It’s a :30 spot in black and white, with Tiger Woods standing still.  He says nothing.  He blinks.  The voice over is of his father, Earl Woods, who passed away in 2006. He is talking to his son, and says, “Tiger…I am more prone to be inquisitive; to promote discussion.  I want to find out what your thinking was, I want to find out what your feelings are, and…did you learn anything?” It flashes to a black background and the simple, iconic Nike swoosh.

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6 Things You Need To Know About Running A Social Media Program: Yourself

This is part 6 of 6 in the series “6 Things You Need to Know About Running A Social Media Program”. You can read part 1 “The Client” here, it has a full introduction. Part 2 “The Product” is here, part 3 “Your Audiences” is here ,part 4 “The Channels” is here and part 5 “Other Professionals” is here.

I’ve created this list of “things you must know” mostly based upon very positive experiences I’ve had, but also from negative ones…things that I’ve either experienced myself or seen others do.  This isn’t a tactical post, I think I write plenty of those.  Instead, this is my advice to those that are going to lend their expertise to others, and hopefully by checking these off you will avoid some common mistakes that often result in unmet expectations, from one side or the other…or both.

Know Yourself

I bet you weren’t expecting that one, were you? Let me explain what I mean by this: simply put, you need to know your own strengths and weaknesses, and you need to know your work flow and financial needs; this is especially true if you are consulting. Since most of us actually do know our strengths and weaknesses, maybe a better way to word this is be honest with yourself.  I saw a quote online recently that really rang true with me. Unfortunately I haven’t always followed it.

Work for full price or work for free, but don’t work for cheap.

As I applied that to many situations in the past that I have had to deal with, I see how true this is.  I could probably write an entire series of posts about why this is so important, but for now I’ll just let you ponder it and apply it to your own situation. In knowing yourself, you need to be honest with what your needs (or those of your organization) are, because sometimes…no matter how much you need the work…it’s better to say no to a project.  

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6 Things You Need To Know About Running A Social Media Program: Other Pros

This is part 5 of 6 in the series “6 Things You Need to Know About Running A Social Media Program”. You can read part 1 “The Client” here, it has a full introduction. Part 2 “The Product” is here, part 3 “Your Audiences” is here and part 4 “The Channels” is here.

I’ve created this list of “things you must know” mostly based upon very positive experiences I’ve had, but also from negative ones…things that I’ve either experienced myself or seen others do.  This isn’t a tactical post, I think I write plenty of those.  Instead, this is my advice to those that are going to lend their expertise to others, and hopefully by checking these off you will avoid some common mistakes that often result in unmet expectations, from one side or the other…or both.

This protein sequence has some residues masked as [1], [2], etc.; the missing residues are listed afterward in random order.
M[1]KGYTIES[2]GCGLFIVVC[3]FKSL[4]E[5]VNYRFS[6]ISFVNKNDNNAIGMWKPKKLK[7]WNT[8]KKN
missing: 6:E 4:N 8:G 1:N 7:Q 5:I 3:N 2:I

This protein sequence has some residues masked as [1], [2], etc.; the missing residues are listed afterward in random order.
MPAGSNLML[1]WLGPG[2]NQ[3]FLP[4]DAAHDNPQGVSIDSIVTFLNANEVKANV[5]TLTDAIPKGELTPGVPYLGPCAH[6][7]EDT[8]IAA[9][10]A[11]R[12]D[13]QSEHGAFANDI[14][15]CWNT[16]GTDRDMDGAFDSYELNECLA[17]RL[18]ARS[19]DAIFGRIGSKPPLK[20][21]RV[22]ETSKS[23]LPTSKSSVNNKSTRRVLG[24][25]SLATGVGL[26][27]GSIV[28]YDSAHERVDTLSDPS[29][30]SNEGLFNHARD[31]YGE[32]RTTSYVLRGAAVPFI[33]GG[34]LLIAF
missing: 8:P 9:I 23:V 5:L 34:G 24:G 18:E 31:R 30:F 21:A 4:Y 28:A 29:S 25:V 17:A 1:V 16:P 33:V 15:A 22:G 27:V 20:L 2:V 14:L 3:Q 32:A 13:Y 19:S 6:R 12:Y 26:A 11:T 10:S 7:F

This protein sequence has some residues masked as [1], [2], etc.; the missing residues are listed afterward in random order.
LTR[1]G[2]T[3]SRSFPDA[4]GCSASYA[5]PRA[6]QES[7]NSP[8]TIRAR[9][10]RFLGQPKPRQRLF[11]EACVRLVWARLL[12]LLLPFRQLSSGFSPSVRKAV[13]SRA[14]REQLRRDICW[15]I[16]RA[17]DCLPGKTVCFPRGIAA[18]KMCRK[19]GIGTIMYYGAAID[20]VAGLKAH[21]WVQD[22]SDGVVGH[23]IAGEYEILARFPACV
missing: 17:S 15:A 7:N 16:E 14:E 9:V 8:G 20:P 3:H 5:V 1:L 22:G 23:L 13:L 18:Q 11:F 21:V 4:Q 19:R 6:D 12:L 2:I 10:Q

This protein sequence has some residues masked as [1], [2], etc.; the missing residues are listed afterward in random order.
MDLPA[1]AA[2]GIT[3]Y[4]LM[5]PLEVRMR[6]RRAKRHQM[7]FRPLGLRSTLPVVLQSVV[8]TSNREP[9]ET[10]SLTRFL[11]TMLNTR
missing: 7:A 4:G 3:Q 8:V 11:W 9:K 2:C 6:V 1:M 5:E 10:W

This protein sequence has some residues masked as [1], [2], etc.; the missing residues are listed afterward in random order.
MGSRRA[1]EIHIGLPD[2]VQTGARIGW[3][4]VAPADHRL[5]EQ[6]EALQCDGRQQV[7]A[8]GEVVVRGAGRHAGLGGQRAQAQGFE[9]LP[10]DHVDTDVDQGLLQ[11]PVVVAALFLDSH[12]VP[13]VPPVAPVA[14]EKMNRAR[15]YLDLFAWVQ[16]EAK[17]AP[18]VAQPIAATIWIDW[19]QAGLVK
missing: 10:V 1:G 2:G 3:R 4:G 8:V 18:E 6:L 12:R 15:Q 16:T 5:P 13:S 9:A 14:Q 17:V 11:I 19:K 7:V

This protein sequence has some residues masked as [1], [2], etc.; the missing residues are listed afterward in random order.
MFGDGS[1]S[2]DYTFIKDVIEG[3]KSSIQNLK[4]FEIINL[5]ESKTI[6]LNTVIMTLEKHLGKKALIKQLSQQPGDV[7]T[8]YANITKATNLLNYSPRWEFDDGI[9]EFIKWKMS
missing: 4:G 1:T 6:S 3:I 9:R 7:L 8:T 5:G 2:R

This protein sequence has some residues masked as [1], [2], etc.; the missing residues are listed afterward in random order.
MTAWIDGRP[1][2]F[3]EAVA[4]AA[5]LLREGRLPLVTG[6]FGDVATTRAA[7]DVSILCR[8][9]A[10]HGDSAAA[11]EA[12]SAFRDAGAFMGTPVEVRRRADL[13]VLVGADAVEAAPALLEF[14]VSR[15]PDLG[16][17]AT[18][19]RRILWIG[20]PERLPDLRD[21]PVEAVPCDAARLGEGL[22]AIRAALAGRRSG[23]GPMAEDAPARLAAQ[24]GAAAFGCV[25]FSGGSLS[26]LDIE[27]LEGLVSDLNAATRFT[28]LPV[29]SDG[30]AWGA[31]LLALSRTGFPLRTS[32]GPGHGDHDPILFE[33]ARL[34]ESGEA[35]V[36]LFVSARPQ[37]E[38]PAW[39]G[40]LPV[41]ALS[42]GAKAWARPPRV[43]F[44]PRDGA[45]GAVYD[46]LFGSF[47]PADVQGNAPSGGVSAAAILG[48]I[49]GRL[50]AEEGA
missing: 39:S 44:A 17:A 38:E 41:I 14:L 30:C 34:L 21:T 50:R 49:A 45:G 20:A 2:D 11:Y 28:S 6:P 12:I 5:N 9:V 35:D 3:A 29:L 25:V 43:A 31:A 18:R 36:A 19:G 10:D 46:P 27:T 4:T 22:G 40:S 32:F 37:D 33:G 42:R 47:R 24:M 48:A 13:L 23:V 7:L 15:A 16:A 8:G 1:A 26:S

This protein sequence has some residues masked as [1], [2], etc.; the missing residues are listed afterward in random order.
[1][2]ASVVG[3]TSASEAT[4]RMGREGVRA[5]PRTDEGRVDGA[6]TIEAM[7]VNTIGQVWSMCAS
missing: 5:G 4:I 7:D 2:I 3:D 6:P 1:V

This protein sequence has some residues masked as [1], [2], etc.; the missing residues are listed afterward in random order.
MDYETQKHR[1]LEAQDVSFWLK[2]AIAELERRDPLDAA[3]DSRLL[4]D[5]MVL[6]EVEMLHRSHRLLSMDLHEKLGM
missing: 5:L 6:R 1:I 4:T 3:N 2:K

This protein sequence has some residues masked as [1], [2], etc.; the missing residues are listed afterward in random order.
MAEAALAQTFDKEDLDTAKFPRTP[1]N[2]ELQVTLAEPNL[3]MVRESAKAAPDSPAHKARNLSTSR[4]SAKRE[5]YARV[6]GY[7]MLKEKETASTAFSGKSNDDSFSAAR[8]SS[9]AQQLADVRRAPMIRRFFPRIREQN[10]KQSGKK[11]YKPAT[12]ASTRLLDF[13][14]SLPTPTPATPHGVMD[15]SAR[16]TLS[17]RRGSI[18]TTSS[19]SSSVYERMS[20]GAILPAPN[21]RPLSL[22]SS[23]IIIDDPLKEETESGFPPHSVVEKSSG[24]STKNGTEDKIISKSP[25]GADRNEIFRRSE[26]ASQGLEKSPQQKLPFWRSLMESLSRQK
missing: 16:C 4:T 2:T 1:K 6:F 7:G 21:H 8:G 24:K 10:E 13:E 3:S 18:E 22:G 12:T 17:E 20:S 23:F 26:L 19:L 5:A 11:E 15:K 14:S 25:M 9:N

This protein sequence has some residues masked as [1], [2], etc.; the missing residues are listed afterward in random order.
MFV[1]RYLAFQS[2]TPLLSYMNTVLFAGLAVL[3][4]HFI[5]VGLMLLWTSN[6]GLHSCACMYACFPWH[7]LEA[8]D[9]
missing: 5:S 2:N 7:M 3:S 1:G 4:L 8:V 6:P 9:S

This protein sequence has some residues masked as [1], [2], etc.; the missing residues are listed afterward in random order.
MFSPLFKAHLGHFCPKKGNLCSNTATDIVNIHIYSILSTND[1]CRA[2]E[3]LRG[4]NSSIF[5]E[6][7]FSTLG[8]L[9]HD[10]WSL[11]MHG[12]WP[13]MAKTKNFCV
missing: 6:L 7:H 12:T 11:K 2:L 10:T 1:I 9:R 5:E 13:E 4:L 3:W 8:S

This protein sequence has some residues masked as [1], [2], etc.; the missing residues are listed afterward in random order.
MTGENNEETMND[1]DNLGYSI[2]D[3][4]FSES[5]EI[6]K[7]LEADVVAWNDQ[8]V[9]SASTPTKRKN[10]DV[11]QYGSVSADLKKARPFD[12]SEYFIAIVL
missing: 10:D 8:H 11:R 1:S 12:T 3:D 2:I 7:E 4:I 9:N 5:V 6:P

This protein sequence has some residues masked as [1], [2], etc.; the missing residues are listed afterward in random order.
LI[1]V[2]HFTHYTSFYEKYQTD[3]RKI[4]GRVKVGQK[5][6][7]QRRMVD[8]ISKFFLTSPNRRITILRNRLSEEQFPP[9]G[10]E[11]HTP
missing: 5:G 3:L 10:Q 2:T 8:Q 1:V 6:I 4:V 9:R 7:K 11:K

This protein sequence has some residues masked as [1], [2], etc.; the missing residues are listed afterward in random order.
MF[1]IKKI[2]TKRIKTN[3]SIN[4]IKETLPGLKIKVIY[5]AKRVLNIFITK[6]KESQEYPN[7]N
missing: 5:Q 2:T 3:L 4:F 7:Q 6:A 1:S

Know Other Professionals

It’s important that you don’t get yourself into something that is not a good use of your time.  Know your strengths and weaknesses, and if part of a package deal is to provide a service that you aren’t strong in…hire it out.  I’m not kidding.  Hire it out, no matter how big or small you are.  Believe me, in the corporate agency world this practice isn’t just commonplace, it’s expected.  Think about building a social media program like building a house, and you are the general contractor. It’s your job to make sure the work gets done, and you may even pick up a hammer and hop in to help.  Leave the plumbing to the pros and focus on the big picture.  I know the temptation is to try to do it all yourself so that you’ll get paid more, but in my experience 9 times out of 10 this doesn’t work out quite as expected, and unmet expectations abound on both sides.

I’ve heard it said that the day you get a client is the day you start losing them…this idea is reinforced quickly if you try to do work that is outside of your scope of expertise.

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6 Things You Need To Know About Running A Social Media Program: The Channels

This is part 4 of 6 in the series “6 Things You Need to Know About Running A Social Media Program”. You can read part 1 “The Client” here, it has a full introduction. Part 2 “The Product” is here, part 3 “Your Audiences” is here.

I’ve created this list of “things you must know” mostly based upon very positive experiences I’ve had, but also from negative ones…things that I’ve either experienced myself or seen others do.  This isn’t a tactical post, I think I write plenty of those.  Instead, this is my advice to those that are going to lend their expertise to others, and hopefully by checking these off you will avoid some common mistakes that often result in unmet expectations, from one side or the other…or both.

Know The Channels

Twitter, Facebook, YouTube, LinkedIn, Ustream, blogs, forums and all of the other communities in social media each have a different feel, and as such have different rules and therefore different results should be expected.  I’m going to go on record as saying that, in my opinion, trying to target all areas is a big mistake unless you have an incredibly well resourced team.  For most of the Fortune 500 companies that I work with we target a handful of channels based upon the brand needs and expectations…I don’t think there is such a thing as a cookie cutter social media program.  Why?  Because the need of every client is different (remember that part I wrote about knowing your customer?)  That said, there are a few basics that should be covered, but once you have established those you’ll want to match specific needs with specific communities.  If you try to be all things to all people you’re going to get spread too thin.